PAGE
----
When we talk about electronics and home appliances on this site, the question that frequently crops up is how long consumers can expect an item to work before it needs expensive repairs or dies altogether. Reader Karen spent $800 on a General Electric dryer for her then-new home waaaay back in 2011. Less than two years later, the plastic power button on the appliance’s front broke. The repair cost? $485. [More]
As consumer electronics become lighter and tinier, and are assembled on the other side of the planet, we’re more inclined to replace something than to repair it. Mike’s experience takes the “ending is better than mending” phenomenon to a new level: he’d be happy to replace the unbearably loud fan on his Asus Eee PC himself, but the company doesn’t sell parts. Asus could accept the machine for repair, but no one knows how much the repair would cost, or if it’s even possible.
Dan writes that he was very happy with his Panasonic camera, a point-and-shoot with a nice zoom lens. He would have been happy to pay $100 to get it back in working order and avoid buying a new one. Alas, this was not to be. Since a special part needed to be ordered from Japan, Panasonic wanted $488 to repair a camera that originally cost $300. Dan is better off buying a new camera–which won’t be a Panasonic.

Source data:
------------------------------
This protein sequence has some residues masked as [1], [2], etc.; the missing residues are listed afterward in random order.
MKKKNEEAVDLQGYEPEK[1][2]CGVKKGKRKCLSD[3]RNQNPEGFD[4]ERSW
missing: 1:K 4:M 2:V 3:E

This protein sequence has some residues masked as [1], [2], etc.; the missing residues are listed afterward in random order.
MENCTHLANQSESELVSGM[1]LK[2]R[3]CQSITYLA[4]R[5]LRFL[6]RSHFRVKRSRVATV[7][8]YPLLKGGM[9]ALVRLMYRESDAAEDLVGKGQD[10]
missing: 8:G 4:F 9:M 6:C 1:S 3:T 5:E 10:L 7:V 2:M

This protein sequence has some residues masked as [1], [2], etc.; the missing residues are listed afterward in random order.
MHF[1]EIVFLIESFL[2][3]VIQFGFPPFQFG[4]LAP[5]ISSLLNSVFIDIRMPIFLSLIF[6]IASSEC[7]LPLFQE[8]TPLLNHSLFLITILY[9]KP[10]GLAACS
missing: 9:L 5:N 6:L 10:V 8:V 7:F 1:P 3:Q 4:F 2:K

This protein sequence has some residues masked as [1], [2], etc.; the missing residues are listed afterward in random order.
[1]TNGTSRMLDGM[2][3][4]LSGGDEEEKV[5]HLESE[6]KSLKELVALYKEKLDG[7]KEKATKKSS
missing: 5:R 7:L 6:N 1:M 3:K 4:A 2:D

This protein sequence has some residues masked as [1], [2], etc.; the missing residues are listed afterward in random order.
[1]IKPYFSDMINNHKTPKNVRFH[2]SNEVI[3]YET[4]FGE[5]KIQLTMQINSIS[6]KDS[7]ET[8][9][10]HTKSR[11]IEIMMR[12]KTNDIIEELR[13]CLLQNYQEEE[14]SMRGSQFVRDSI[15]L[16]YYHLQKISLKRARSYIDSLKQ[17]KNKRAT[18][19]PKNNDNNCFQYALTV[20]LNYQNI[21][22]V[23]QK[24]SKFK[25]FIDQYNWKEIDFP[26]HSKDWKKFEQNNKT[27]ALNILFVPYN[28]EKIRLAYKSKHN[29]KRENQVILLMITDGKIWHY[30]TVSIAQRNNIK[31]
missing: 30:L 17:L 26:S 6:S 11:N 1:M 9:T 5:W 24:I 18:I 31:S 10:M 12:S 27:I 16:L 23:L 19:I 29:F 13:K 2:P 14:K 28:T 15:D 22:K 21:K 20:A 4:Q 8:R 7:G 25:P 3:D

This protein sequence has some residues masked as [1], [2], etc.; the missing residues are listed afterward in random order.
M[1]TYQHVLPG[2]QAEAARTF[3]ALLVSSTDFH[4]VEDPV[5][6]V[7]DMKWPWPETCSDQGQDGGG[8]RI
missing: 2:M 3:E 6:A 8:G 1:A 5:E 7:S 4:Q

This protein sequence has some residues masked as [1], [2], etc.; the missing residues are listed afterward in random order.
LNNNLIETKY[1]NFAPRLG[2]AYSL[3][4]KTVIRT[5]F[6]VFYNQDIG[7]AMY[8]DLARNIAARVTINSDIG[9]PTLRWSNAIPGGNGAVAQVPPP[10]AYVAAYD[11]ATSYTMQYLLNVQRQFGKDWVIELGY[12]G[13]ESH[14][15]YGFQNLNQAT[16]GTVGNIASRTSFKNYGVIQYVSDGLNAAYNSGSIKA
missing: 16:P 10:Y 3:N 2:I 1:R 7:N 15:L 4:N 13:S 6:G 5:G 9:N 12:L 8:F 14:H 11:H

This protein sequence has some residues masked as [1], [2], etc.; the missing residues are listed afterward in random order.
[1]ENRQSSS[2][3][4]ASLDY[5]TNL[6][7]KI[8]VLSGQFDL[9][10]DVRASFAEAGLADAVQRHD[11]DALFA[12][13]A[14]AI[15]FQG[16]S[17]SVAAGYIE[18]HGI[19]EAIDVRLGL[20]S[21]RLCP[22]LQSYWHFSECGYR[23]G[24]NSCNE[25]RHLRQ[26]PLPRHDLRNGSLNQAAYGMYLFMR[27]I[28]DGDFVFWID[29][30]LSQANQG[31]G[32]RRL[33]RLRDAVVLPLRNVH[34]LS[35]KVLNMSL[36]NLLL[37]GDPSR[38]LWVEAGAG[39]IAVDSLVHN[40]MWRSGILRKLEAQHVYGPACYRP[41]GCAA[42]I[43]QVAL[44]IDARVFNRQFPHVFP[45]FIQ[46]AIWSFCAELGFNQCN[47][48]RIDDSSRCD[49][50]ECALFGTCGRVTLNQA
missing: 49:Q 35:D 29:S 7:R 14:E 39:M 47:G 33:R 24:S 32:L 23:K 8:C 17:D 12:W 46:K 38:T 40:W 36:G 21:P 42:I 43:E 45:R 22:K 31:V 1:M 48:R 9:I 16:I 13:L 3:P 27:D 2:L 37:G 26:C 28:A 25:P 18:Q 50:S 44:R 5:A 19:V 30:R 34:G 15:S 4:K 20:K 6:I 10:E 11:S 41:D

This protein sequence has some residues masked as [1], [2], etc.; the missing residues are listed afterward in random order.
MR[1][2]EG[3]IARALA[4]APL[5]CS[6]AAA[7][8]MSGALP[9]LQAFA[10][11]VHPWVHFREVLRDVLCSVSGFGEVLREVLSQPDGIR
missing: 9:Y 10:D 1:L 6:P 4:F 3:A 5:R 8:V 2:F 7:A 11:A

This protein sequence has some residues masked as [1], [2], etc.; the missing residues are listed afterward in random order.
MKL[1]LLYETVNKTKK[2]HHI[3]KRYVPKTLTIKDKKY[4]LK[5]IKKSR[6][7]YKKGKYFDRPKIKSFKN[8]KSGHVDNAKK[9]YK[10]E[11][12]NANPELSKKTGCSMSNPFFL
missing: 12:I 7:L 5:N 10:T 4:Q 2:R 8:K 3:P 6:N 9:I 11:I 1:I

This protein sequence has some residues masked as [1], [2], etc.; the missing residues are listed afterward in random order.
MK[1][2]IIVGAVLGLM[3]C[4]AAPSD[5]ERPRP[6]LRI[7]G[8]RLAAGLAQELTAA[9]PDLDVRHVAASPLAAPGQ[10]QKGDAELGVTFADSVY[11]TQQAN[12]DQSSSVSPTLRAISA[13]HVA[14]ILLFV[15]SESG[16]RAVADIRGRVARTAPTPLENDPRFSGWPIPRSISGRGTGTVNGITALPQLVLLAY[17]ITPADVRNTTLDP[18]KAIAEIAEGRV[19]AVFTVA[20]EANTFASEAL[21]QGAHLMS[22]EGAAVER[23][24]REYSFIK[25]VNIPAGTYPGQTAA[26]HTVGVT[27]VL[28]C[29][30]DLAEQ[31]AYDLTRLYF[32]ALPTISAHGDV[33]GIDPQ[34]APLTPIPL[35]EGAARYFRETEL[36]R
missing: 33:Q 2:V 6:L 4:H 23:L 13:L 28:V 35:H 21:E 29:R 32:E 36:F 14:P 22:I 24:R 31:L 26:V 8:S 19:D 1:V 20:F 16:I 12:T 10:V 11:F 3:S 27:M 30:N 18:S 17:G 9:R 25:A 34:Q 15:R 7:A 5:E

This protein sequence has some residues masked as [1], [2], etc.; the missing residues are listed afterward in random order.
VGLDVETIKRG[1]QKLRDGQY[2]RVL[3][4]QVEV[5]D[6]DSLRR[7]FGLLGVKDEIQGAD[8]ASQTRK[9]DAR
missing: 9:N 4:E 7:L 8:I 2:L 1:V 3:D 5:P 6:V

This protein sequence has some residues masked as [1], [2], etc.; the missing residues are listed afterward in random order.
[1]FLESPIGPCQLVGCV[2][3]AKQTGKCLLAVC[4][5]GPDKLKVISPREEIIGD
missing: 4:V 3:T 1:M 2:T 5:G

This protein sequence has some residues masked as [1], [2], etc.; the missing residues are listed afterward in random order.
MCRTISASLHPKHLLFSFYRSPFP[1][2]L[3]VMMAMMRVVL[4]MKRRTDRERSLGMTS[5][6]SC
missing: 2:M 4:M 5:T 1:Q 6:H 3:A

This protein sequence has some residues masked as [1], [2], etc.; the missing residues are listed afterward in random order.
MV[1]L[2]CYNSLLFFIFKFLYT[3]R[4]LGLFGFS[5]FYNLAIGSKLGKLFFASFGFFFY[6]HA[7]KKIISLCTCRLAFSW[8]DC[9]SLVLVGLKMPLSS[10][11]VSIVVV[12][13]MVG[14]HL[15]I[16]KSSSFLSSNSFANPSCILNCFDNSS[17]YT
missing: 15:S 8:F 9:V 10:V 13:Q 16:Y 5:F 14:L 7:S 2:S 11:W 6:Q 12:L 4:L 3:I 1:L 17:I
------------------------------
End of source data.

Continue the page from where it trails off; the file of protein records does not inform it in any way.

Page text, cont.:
Here’s the problem with Crocs. You either love them or you can’t stand them. You make fun of them mercilessly, or you can’t imagine a more comfortable shoe. What’s problematic for the company that makes Crocs is that they don’t really wear out…and who needs multiple pair of glorified garden clogs in a recession?